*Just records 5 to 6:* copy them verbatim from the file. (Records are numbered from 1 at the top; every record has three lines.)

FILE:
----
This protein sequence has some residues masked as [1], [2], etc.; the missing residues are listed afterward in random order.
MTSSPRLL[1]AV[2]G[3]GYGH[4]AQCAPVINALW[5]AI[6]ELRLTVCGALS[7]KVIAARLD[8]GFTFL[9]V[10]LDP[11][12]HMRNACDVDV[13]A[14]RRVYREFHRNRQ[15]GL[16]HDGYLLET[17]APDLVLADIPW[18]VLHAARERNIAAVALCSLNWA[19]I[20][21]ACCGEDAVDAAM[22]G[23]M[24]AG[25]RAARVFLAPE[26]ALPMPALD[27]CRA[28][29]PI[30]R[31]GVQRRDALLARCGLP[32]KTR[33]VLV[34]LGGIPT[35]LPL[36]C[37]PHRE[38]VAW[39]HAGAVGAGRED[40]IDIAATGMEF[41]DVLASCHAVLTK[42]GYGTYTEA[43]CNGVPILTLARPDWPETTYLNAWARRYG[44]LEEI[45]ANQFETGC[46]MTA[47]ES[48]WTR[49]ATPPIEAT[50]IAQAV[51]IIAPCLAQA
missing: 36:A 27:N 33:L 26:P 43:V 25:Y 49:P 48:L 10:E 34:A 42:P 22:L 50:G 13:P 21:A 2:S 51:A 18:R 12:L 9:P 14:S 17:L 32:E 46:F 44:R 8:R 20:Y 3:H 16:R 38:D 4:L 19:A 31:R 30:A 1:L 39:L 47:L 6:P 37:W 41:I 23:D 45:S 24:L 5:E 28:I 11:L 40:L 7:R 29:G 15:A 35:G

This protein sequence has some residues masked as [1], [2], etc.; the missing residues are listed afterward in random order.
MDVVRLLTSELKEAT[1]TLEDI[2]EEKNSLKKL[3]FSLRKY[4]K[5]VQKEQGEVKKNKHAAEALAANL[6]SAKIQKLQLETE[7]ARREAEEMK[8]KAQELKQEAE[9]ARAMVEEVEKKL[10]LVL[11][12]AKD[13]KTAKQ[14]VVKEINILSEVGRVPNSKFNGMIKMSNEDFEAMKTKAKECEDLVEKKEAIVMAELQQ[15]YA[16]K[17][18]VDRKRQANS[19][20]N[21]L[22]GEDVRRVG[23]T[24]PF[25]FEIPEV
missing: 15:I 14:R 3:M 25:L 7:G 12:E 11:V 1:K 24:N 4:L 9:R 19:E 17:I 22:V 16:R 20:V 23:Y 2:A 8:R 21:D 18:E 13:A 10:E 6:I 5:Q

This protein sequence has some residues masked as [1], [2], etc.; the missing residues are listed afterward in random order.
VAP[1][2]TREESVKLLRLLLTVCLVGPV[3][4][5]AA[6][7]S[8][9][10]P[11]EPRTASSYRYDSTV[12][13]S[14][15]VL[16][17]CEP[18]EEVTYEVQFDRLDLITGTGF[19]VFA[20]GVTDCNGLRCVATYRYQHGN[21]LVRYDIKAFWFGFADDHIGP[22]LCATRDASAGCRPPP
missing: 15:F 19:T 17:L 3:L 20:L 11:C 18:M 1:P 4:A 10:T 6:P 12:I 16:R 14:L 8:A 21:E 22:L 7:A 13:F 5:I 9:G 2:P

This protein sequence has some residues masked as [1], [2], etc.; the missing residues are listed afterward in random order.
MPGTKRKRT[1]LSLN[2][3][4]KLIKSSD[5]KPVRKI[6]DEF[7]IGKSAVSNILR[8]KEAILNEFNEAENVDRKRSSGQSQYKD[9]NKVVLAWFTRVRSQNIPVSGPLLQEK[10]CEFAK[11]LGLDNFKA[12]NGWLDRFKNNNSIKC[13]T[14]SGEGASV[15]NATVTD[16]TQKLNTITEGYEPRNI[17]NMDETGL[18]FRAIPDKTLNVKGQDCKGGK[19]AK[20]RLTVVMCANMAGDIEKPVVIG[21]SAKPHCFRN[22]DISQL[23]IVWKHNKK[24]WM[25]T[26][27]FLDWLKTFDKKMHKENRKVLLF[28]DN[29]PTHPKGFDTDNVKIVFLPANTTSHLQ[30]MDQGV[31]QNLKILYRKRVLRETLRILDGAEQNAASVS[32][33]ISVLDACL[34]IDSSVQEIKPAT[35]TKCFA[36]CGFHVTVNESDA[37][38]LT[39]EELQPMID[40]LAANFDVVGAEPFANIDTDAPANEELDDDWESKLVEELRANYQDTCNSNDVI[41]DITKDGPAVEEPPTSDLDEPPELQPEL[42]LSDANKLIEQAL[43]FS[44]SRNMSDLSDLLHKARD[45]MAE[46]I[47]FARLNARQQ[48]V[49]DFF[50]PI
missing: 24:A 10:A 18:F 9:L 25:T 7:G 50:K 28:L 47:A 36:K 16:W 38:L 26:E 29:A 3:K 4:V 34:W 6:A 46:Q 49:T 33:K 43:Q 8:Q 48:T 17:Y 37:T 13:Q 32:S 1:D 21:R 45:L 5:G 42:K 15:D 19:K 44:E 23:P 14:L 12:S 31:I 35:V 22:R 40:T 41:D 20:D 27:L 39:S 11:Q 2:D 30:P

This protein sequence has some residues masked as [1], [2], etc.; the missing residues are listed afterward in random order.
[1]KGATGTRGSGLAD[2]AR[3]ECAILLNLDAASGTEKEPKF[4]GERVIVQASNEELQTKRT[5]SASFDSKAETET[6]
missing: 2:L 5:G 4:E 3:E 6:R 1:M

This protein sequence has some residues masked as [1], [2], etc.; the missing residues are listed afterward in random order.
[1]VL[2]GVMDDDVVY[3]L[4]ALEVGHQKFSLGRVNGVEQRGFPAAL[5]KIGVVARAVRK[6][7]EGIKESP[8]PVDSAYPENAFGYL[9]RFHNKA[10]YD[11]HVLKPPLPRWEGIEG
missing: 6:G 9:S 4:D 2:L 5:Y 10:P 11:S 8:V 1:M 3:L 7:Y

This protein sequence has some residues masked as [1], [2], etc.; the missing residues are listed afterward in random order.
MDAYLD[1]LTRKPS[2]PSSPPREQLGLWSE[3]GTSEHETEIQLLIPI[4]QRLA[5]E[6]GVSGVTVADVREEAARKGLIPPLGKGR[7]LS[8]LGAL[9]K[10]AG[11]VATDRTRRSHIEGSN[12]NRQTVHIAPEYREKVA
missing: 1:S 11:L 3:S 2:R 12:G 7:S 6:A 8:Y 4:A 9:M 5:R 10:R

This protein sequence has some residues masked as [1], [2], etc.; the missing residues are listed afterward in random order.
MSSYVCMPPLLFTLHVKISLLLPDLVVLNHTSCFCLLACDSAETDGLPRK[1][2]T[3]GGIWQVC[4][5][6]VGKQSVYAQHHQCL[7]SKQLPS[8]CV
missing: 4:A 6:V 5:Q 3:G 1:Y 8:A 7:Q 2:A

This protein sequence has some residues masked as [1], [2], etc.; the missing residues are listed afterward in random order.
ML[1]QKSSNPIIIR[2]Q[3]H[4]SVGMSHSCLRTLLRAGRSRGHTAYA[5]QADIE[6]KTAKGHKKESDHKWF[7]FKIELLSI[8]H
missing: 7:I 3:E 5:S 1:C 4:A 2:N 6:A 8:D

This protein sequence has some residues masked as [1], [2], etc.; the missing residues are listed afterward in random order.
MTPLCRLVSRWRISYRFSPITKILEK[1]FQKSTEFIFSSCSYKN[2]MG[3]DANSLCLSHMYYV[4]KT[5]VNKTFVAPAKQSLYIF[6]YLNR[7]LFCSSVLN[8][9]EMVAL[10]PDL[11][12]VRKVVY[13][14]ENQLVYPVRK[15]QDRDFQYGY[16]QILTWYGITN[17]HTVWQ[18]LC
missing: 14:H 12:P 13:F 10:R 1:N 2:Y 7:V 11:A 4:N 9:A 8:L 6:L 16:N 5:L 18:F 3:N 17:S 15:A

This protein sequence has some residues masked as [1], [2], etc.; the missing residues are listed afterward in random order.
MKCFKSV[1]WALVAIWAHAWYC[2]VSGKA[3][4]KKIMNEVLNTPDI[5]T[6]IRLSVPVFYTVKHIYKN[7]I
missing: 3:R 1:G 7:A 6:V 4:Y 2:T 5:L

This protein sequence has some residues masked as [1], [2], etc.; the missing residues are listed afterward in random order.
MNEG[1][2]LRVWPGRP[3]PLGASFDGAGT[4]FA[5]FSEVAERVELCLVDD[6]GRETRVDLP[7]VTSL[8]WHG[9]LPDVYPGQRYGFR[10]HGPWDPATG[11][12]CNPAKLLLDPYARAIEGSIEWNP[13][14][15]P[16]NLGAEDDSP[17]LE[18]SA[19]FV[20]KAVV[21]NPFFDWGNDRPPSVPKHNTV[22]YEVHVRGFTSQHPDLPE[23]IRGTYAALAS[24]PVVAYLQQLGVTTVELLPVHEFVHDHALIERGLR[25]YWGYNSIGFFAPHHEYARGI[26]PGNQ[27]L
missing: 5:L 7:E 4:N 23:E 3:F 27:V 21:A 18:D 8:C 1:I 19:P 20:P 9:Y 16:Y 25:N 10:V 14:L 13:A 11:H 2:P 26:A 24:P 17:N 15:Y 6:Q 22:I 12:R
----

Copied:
This protein sequence has some residues masked as [1], [2], etc.; the missing residues are listed afterward in random order.
[1]KGATGTRGSGLAD[2]AR[3]ECAILLNLDAASGTEKEPKF[4]GERVIVQASNEELQTKRT[5]SASFDSKAETET[6]
missing: 2:L 5:G 4:E 3:E 6:R 1:M

This protein sequence has some residues masked as [1], [2], etc.; the missing residues are listed afterward in random order.
[1]VL[2]GVMDDDVVY[3]L[4]ALEVGHQKFSLGRVNGVEQRGFPAAL[5]KIGVVARAVRK[6][7]EGIKESP[8]PVDSAYPENAFGYL[9]RFHNKA[10]YD[11]HVLKPPLPRWEGIEG
missing: 6:G 9:S 4:D 2:L 5:Y 10:P 11:S 8:V 1:M 3:L 7:Y